Here's a fun shot of me talking with Chris Woodill and Michael Bowles, where Leonard caught just the fore-parts of my body -- namely, my forehead, hand and forearm.

Perfect for this week's Half-Nekkid Thursday post wouldn't you say?

Friday, April 24, 2009

It's Been Ten Long Years

Wow - yesterday (which was originally, when Chaptes and The Globe & Mail launched a "book lovers" website, and then became and then eventually became turned 10.

I wasn't there in the chapters online office at the VERY beginning, but I was there near the dawn of time for Chapters' web presence. In late 1999, I moved from a management position at the Ancaster Chapters and into the role of something called "Database Quality Manager."

Interestingly enough, I applied for a posting for "writer" with the website. It seemed right up my alley -- continuing to work for the bookseller company I was with but in a role that took advantage of my writing skill and experience. It seemed like a dream come true to me.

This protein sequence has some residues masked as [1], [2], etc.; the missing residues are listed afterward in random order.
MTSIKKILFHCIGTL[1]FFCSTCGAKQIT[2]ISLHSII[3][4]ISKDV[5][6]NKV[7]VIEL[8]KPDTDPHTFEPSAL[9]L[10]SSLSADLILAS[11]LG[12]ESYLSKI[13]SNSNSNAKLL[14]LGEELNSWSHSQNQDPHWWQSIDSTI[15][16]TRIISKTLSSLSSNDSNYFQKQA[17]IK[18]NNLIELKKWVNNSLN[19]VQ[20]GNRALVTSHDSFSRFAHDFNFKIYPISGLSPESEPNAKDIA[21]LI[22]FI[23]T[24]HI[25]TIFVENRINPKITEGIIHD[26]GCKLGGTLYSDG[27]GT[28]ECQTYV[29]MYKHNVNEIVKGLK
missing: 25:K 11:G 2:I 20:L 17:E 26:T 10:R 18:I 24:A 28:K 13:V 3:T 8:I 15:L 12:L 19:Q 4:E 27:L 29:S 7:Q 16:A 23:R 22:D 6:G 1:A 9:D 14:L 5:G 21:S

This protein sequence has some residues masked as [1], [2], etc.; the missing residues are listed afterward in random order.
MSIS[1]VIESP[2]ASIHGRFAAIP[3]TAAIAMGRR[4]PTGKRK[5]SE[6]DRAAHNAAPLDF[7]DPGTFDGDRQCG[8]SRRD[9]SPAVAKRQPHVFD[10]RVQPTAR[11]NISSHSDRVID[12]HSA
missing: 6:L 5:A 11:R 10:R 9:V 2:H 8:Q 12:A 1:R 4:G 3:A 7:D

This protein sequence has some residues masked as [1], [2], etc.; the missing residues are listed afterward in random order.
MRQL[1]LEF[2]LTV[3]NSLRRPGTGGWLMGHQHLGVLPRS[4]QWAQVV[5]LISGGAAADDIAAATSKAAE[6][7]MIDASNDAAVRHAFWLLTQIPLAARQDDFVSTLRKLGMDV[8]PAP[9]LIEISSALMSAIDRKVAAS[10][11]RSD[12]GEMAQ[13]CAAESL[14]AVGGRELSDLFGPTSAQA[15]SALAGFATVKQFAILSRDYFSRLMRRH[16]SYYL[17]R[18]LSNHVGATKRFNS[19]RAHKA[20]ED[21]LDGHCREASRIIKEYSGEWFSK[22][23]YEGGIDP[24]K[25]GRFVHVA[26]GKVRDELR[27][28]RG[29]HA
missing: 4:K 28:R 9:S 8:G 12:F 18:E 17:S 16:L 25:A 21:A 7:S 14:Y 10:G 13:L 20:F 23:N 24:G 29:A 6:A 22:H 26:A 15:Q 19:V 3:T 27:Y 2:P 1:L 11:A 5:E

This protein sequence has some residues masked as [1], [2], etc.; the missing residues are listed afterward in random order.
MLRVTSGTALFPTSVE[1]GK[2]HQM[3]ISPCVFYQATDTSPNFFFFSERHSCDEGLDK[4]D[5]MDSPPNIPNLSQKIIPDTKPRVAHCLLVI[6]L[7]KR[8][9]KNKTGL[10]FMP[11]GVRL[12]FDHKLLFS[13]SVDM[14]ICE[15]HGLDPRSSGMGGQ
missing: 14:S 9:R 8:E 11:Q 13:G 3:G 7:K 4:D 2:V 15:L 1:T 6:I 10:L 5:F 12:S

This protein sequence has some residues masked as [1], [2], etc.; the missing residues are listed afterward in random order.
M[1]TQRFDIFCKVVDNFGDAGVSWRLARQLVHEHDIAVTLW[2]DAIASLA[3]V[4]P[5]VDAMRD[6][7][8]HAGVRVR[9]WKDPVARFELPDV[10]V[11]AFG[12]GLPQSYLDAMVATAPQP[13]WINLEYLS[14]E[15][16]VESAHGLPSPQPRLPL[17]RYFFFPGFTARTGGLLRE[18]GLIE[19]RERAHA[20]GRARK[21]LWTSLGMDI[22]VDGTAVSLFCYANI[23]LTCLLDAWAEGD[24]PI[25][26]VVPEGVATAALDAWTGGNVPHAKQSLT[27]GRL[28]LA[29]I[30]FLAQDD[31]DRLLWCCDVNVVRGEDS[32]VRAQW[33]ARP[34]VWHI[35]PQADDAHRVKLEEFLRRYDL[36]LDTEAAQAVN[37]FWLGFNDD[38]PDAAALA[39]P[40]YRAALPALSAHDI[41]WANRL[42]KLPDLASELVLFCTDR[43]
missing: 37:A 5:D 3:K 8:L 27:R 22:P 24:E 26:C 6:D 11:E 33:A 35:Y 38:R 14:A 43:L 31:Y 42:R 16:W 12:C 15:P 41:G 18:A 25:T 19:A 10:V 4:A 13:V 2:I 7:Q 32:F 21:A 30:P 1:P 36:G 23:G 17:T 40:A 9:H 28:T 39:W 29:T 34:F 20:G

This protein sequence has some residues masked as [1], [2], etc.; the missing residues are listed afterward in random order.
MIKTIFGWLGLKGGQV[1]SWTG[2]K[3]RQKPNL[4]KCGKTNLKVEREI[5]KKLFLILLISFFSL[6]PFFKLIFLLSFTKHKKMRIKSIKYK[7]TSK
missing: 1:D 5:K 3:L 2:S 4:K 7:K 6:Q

But when the HR contact called me, they wanted to interview me not for a writer position, but for a newly created role of "Database Quality Manager" (Interestingly, though I'd been published and had editing experience, apparently, according to the hiring manager, I wasn't skilled enough for the writer job, which I later found out, was not much more than re-keying the blurbs from the back of the books into the descriptions on the website -- what a huge waste of a group of very talented people)